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Original Article
2016:29:2;68-72
PMID: 27586209

Critically ill obstetric patients requiring mechanical ventilation in rural western India: A retrospective analysis

Smruti B Vaishnav1 , Bhalendu Vaishnav2 , Kailas N Desai1 , Nitin S Raithatha1 , Neeta S Bose3
1 Department of Obstetrics and Gynaecology, Pramukhswami Medical College, H.M. Patel Centre for Medical Care and Education, Karamsad 388325, Gujarat, India
2 Department of Medicine, Pramukhswami Medical College, H.M. Patel Centre for Medical Care and Education, Karamsad 388325, Gujarat, India
3 Department of Anaesthesia, Pramukhswami Medical College, H.M. Patel Centre for Medical Care and Education, Karamsad 388325, Gujarat, India

Corresponding Author:
Smruti B Vaishnav
Department of Obstetrics and Gynaecology, Pramukhswami Medical College, H.M. Patel Centre for Medical Care and Education, Karamsad 388325, Gujarat
India
smrutiv@charutarhealth.org
How to cite this article:
Vaishnav SB, Vaishnav B, Desai KN, Raithatha NS, Bose NS. Critically ill obstetric patients requiring mechanical ventilation in rural western India: A retrospective analysis. Natl Med J India 2016;29:68-72
Copyright: (C)2016 The National Medical Journal of India

Abstract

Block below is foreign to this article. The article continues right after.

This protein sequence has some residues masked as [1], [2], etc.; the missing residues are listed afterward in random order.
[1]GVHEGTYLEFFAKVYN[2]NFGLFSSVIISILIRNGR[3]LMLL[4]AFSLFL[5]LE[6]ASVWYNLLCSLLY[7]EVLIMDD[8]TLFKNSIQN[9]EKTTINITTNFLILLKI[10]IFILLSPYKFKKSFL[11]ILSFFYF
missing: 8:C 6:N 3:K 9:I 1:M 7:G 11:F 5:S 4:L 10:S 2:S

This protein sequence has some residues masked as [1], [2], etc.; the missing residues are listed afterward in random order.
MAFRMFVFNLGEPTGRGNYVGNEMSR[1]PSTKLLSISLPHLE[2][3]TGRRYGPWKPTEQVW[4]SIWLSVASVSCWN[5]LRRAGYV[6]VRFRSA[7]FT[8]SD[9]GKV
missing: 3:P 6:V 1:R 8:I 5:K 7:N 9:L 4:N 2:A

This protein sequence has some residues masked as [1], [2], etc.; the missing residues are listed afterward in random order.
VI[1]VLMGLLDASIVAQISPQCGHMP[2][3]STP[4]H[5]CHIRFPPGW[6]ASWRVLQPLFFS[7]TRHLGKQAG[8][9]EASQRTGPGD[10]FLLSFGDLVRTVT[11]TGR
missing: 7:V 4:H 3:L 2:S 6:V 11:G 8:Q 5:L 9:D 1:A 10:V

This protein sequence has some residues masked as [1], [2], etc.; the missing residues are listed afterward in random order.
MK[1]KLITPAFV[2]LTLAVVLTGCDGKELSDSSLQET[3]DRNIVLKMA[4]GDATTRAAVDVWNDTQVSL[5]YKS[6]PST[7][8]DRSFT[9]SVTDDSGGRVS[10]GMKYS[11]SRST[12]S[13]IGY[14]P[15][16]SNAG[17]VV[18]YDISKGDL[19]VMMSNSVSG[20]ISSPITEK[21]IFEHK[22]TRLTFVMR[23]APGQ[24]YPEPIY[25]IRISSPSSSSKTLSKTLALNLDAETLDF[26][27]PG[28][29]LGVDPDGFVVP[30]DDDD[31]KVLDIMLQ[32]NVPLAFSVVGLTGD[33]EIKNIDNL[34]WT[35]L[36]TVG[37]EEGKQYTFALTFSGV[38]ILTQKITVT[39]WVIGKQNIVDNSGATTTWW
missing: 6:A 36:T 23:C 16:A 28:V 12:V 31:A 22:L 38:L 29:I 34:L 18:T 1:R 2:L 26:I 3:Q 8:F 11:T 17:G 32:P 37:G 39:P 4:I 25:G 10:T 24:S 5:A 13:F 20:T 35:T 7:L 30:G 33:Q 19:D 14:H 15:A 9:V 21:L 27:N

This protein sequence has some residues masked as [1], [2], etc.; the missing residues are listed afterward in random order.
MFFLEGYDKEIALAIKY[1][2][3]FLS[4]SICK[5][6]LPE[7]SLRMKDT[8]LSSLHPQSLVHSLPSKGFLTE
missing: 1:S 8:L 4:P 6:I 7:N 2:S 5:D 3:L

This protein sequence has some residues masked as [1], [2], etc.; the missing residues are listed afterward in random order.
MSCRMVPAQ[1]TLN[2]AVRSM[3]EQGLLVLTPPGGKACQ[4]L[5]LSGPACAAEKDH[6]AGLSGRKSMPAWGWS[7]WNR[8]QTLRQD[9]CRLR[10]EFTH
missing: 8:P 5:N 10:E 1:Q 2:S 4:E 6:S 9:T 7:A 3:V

Background. There is a dearth of studies on the clinical profile and therapeutic aspects of critically ill obstetric patients from rural areas, especially those requiring tertiary care support and ventilator therapy. Methods. We retrospectively analysed the aetiological, clinical, interventional and outcome-related factors of obstetric patients requiring mechanical ventilation in western India. We analysed factors that influence seeking of antenatal care, pregnancy and its complications, severity assessment score, indications and initiation of mechanical ventilation, multiorgan failure and their correlation with maternal mortality. Results. Of the 6708 obstetric admissions studied, 1112 were of critically ill (16.5%) patients and 200 (17%) of these required mechanical ventilation. Over three-fourths (77%) of patients were from rural areas, 83.5% were referred and 97% had inadequate antenatal care. Severe pregnancy-induced hypertension/eclampsia, massive haemorrhage and sepsis were the common obstetric complications. Pulmonary oedema (32.5%), acute respiratory distress syndrome (ARDS, 14%) and acute lung injury (22.5%) were the three most common indications for mechanical ventilation. In 26% of patients, mechanical ventilation was initiated early based on a worsening cardiorespiratory profile. A sequential organ failure assessment score of >5 on admission and delay in treatment resulted in multi-organ failure and worsening outcome. The maternal mortality ratio was 32.5%, incidence of multi-organ dysfunction syndrome was 71%, and pregnancy loss was 43.5%. The odds ratio for maternal mortality in patients ventilated early was 0.39 as against 5 in those with ARDS. Conclusions. Inadequate antenatal care, delayed referral practices, pregnancy-induced hypertension, obstetric haemorrhage and sepsis remain the major causes of complications in obstetric patients from rural areas. The common indications for mechanical ventilation were pulmonary oedema, ARDS and acute lung injury. Early initiation of mechanical ventilation upon detection of imminent


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